Home sweet home

Had enough of temple tours? A home stay with a local family will show you another side of India.
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The Independent Travel
After two months in India I was templed out. I didn't want to see another monument of national importance and I'd had my fill of museums. Yet I knew hardly a thing about how people actually lived, despite chatting on buses and trains and in tea shops.

In some towns in Rajasthan, you can arrange home stays through the Paying Guest Scheme. My own visit was more haphazardly arranged. I was on a tourist boat for the nine-hour backwater trip from Quilon to Alleppy in Kerala, and asked the guide if there was a village where I could stay for a few days. "Yes," he said slowly. "I think that can be arranged." At the teatime stop he bustled off to talk to someone. A few minutes later, I was ushered forward to meet "my" family - Punama and her husband Vasu, and their daughters Prasana and Tulasi - and to see the place I was to stay.

The "house" was, in fact, a wooden hut with two rooms (of which I was given one) with a palm roof and a small verandah. There was little furniture and not much decoration beyond a few family photographs and lurid pictures of Hindu gods pinned to the back wall of the verandah. There was a separate hut that served as a kitchen, and a sheltered sitting area with a sandy floor. There was no electricity and no piped water. Keeping clean involved either fetching water from the standpipe in the middle of the village and washing in a little cubicle beside the house, or going to the pond and trying to scrub down without your lungi falling off.

The loo was a tiny shack perched over the water, resting on two thick poles driven into the bank. Everything ended up in the water, polluting it and causing so many problems with typhoid and dysentery (there were several cases of both when I was there) that the government had provided each village in the area with the materials to build septic tanks. In the meantime the drinking water was boiled and purified with ayurvedic medicine, which turned it pink.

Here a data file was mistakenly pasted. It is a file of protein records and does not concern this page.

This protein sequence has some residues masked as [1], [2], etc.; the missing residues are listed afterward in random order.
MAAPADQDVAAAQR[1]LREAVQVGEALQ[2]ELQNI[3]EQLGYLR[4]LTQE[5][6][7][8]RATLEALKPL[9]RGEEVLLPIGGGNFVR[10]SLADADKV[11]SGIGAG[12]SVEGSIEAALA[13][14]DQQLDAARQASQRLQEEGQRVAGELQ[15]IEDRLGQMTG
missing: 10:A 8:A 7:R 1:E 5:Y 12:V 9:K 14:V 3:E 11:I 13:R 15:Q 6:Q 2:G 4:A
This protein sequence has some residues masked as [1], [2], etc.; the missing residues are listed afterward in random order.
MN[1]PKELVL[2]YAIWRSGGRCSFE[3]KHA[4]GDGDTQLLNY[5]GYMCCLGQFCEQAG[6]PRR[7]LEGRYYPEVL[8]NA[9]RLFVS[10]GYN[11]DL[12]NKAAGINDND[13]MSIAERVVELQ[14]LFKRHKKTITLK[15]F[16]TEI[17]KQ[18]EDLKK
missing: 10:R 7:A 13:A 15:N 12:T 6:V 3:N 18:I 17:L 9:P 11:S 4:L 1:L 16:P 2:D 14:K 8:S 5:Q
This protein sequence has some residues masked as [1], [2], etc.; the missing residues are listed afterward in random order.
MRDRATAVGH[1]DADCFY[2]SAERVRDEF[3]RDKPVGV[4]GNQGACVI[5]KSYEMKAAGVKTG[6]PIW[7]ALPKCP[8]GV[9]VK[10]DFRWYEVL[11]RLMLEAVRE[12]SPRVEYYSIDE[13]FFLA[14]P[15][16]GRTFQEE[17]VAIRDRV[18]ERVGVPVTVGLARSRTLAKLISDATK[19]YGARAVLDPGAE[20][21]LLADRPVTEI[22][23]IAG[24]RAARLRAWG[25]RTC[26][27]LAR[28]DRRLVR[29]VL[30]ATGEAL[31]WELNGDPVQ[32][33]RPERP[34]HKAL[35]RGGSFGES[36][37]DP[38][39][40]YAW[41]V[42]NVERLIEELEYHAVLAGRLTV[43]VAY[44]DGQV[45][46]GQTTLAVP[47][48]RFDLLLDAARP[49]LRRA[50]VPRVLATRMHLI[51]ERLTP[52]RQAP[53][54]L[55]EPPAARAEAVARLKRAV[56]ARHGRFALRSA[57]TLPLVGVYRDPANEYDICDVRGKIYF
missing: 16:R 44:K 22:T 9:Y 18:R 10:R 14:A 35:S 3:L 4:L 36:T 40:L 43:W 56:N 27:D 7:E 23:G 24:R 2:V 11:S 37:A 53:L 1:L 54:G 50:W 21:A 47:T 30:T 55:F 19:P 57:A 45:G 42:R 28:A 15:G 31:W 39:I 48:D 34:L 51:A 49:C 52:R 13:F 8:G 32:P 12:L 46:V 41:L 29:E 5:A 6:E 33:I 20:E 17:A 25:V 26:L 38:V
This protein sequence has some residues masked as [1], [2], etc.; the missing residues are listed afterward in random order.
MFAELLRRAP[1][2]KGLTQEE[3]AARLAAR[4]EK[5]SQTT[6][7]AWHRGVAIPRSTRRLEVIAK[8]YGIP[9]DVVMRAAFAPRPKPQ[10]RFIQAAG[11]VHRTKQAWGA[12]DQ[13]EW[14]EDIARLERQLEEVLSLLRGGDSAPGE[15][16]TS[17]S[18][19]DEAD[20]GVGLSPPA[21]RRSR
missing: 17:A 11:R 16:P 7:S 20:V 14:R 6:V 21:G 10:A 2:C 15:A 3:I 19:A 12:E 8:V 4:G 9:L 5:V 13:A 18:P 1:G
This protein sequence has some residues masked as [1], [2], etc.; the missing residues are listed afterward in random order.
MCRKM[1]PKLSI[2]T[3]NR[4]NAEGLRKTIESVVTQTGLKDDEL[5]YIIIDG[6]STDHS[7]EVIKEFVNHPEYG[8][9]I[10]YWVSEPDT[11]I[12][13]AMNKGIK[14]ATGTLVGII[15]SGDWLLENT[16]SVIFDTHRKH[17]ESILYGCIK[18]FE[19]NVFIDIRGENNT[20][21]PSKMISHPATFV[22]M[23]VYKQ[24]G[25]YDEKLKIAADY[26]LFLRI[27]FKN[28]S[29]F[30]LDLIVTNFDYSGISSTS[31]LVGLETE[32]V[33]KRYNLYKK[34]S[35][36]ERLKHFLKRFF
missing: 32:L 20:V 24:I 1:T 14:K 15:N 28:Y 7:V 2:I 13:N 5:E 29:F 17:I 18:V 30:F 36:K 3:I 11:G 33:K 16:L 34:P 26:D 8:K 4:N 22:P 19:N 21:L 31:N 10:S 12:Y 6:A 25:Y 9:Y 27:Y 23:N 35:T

The family made its living serving meals to the people on the tourist boat, so the morning was spent preparing food. While Vasu cycled to the nearby town of Haripad to buy fish, and banana leaves for plates, Punama, Prasana and Tulasi would start preparing the vegetables and rice. A female cousin (one of an endless stream of relatives) came to help, grinding spices, chillis and coconuts together between two large, smooth stones. Everything was then cooked over three wood fires. It tasted better than restaurant food.

As a guest I was treated in many respects like a man, having most of my meals with the father. The women waited until we had finished before they ate, which made me acutely aware of how slowly I ate. But I spent most of my time with the women, as a male guest could not have. The elder daughter was getting married the following weekend and would move to her husband's house in a nearby village; presents had already started to arrive, and the father was expected to give a huge amount of money and gifts to the groom's family as a dowry.

Throughout the day there was a constant stream of callers: friends, relatives and the frankly curious. Some spoke a little English, otherwise we communicated by sign language with lots of smiling. The friends started to teach me Malayalam (the local language derived from Tamil). The daughters tried their best to make me look Indian, putting black kohl from a small pot round my eyes and a red dot on my forehead, then scraping my hair back into a neat ponytail. They could do nothing to disguise its fairness, but they cheerfully blacked in my eyebrows. On them it was dramatically beautiful; I looked like a clown.

I was fed endless cups of sweet black tea as I wandered around the village and was constantly quizzed about life in Britain. The literacy rate in Kerala is around 90 per cent, the highest in India, and it showed in the open-mindedness of my inquisitors who seemed puzzled rather than shocked by a solo female traveller. One of Vasu's sisters was divorced and had come back to live at another brother's house; she was not ostracised and was happy to be away from her husband.

I enjoyed the novelty of being part of a large family, with never of moment of solitude. But my room was needed for wedding guests, and all too soon it was time to leave. I hugged the family goodbye, and discreetly slipped some rupees into Vasu's hand. Then I was back on the boat again, returning to the tourist trail, waving madly as the people on the bank grew smaller and smaller.

Official home stays are organised in Rajasthan - contact the tourist offices in Jaipur, Jodhpur or Udaipur. In Kerala and elsewhere, home stays like Claire Gervat's need to be negotiated locally.

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